• I don’t really remember him singing but it was a while ago that I watched this… hmmmm. I really like how he’s evil in this movie; he’s does a wonderful job. This is probably my favorite role of his that I’ve seen except for his academy award winning portrayal of Atticus Finch in To Kill a Mockingbird. Melodrama has a lot of artistic value in my opinion, and I personally like it a lot if it’s done well, as it is here. Often it’s just a matter of adjusting oneself to the tone.

      • “To Kill A Mockingbird” is just a treasure. I never saw it until I purchased the DVD a couple of years ago…………and I watched it three times straight. Peck was outstanding and I’m pretty sure that his performance pretty much stopped Peter O’Toole’s performance in “Lawrence of Arabia” from winning Best Actor at the Academy Awards. Mary Badham (Scout) was also perfection!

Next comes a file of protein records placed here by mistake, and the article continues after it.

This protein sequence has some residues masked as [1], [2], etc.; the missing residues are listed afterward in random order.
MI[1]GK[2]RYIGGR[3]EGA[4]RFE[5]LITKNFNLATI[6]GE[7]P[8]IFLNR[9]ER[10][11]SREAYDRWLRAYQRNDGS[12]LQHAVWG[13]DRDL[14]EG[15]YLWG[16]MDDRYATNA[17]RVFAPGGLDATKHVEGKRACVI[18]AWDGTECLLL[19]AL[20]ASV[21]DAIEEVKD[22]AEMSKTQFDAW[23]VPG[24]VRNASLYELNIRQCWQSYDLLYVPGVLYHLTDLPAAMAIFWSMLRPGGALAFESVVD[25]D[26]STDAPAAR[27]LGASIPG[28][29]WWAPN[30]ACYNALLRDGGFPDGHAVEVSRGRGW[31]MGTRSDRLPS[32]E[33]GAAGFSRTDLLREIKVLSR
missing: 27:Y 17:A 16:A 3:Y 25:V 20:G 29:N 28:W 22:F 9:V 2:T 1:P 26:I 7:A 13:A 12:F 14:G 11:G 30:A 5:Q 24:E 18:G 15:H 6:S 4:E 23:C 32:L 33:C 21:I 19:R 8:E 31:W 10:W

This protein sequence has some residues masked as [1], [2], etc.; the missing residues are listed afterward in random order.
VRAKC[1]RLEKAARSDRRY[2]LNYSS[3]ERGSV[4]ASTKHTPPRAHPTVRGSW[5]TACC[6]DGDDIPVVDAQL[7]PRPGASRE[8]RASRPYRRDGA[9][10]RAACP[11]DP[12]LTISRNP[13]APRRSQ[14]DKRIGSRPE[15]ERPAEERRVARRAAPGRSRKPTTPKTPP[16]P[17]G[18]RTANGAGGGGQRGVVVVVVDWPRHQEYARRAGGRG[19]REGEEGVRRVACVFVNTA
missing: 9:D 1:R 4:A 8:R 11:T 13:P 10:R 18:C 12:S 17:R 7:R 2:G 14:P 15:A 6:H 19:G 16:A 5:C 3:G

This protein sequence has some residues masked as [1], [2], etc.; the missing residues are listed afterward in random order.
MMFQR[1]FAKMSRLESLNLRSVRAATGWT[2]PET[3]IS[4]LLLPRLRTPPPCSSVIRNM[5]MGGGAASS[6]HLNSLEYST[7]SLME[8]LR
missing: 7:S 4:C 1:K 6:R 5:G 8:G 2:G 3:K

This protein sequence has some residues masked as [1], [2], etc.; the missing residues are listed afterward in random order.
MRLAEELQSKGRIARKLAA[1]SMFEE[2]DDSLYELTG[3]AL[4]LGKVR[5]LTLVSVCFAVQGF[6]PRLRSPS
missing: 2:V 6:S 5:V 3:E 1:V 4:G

• Even though Peck is great in that movie, I probably still would have given it to O’Toole. I’m definitely biased though, he’s one of my favorite actors and Lawrence is my favorite movie.

  10. Great blog about a great movie! I so “enjoy” (if you can call it enjoy in the context but yes) this movie. Lewt is so wonderfully bad yet I find myself drawn to him (probably biased though because I quite like him in his younger days – especially in Yellow Sky).

Leave a Reply

Fill in your details below or click an icon to log in:

WordPress.com Logo

You are commenting using your WordPress.com account. Log Out /  Change )

Google photo

You are commenting using your Google account. Log Out /  Change )

Twitter picture

You are commenting using your Twitter account. Log Out /  Change )

Facebook photo

You are commenting using your Facebook account. Log Out /  Change )

Connecting to %s